BRS mailed out 6,339 ballots to its membership, with 73.18% of membership—or 4,639—participating, yielding the following results: 1,820 (39.23 % of Received Ballots) Yes, Approve; 2,810 (60.57% of Received Ballots) No, Do Not Approve; and 9 (.2% of Received Ballots) Spoiled Ballots.

“For the first time that I can remember, the BRS members voted not to ratify a National Agreement, and with the highest participation rate in BRS history,” said BRS President Michael Baldwin. “I have expressed my disappointment throughout the process in the lack of good-faith bargaining on the part of the NCCC, as well as the part PEB 250 played in denying BRS members the basic right of paid time off for illness. The NCCC and PEB also both failed to recognize the safety-sensitive and highly stressful job BRS members perform each day to keep the railroad running and supply chain flowing. Without Signalmen, the roadways and railroad crossings would be unsafe for the traveling public, and they shoulder that heavy burden each day. Additionally, the highest offices at each Carrier, as well as their stockholders, seem to forget that the rank-and-file of their employees continued to perform their job each day through an unprecedented pandemic, while the executives worked from home to keep their families safe.”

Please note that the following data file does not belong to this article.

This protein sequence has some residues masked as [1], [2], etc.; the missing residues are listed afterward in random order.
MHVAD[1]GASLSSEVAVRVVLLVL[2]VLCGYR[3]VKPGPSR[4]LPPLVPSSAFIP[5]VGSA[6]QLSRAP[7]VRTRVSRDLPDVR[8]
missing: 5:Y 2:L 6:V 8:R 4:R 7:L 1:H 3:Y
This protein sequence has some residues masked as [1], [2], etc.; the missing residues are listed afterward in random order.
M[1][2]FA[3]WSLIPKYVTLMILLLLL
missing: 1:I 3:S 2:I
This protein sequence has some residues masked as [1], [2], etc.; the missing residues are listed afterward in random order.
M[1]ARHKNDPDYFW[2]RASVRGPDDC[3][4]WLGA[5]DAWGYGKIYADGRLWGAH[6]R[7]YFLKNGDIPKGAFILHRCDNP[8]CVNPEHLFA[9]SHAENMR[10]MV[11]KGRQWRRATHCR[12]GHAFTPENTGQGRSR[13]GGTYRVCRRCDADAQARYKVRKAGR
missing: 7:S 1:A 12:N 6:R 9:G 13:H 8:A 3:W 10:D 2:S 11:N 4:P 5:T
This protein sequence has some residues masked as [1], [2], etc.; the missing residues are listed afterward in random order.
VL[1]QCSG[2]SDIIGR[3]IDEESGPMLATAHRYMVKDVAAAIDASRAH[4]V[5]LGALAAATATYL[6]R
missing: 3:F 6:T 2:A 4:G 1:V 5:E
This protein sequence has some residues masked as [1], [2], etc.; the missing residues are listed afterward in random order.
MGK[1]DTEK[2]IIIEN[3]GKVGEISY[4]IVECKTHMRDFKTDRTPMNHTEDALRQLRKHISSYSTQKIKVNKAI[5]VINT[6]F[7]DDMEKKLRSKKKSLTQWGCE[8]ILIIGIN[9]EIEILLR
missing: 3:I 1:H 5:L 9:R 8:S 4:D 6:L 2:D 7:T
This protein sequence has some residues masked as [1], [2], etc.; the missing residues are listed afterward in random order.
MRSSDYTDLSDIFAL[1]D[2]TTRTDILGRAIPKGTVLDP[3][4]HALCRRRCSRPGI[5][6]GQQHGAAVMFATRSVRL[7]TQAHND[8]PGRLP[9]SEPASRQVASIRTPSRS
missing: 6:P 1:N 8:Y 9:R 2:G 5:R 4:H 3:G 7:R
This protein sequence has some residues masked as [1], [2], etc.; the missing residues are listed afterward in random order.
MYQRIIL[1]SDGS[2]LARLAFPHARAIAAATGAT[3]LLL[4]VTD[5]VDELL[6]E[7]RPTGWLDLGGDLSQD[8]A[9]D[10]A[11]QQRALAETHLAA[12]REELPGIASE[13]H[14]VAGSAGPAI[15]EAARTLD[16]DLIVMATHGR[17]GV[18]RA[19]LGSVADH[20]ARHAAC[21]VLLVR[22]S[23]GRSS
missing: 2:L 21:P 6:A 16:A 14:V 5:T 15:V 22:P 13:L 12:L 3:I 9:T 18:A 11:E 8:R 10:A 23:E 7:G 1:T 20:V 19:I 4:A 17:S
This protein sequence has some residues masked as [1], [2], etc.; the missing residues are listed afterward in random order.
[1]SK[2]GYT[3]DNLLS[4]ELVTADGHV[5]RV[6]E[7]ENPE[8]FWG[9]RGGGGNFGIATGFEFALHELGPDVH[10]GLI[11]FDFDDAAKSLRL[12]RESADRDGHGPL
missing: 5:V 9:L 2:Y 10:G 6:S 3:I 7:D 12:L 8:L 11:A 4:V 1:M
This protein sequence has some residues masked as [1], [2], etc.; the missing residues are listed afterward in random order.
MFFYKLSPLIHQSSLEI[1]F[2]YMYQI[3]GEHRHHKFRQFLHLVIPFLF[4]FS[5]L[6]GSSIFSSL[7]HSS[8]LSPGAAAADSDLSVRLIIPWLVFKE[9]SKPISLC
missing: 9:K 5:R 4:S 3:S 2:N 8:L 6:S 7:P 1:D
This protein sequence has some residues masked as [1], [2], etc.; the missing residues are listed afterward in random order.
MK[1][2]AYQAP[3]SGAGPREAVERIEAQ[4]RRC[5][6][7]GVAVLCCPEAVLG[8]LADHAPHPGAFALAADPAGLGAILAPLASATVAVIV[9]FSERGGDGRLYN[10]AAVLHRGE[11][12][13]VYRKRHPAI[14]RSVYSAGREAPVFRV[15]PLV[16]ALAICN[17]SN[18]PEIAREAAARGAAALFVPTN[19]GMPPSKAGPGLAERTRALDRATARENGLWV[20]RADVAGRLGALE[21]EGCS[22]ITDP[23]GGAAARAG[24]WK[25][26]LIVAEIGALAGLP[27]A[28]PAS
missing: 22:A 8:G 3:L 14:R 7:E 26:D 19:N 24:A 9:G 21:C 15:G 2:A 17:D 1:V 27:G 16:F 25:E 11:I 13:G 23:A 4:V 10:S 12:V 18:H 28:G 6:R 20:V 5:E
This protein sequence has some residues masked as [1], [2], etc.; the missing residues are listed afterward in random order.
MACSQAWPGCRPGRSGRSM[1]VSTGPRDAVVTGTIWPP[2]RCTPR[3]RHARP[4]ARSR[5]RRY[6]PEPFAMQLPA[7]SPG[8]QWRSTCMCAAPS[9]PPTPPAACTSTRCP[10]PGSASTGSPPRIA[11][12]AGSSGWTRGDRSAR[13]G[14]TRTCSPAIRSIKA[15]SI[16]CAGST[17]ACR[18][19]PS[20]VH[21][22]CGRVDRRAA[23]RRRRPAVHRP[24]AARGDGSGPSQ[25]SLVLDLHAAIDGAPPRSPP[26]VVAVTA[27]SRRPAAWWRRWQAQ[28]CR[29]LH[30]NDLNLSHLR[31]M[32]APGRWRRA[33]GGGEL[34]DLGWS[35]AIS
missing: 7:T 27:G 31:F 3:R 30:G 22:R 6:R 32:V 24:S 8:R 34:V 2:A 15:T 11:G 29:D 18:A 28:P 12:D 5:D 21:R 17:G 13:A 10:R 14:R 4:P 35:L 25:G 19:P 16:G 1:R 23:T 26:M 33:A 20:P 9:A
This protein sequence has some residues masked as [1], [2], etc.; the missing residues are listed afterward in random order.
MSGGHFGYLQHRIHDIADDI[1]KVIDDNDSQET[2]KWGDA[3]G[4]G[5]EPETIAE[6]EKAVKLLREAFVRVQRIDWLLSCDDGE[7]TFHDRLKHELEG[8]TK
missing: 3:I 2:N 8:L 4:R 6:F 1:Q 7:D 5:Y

The Association of American Railroads (AAR) has continued to make the case for what is at stake should deals not be struck with the remaining unions that have yet to reach new labor deals.

It has explained that these negotiations between the freight rail sector and its employees address quality of life issues, including historic pay raises and maintain premium healthcare plans, adding it has reiterated its support for rail employees and the Presidential Emergency Board’s (PEB) recommendations.

And it also stated that through the PEB’s recommendations, railroad employees would maintain some of the best healthcare plans in the U.S., as well as receive an additional day of personal time off and also continue to have multiple options for time off, adding that for those railroad employees operating trains the agreements include what it called enhanced abilities to schedule time off and local agreements to be finalized following ratification of the national agreement, which will augment quality of life and schedule predictability.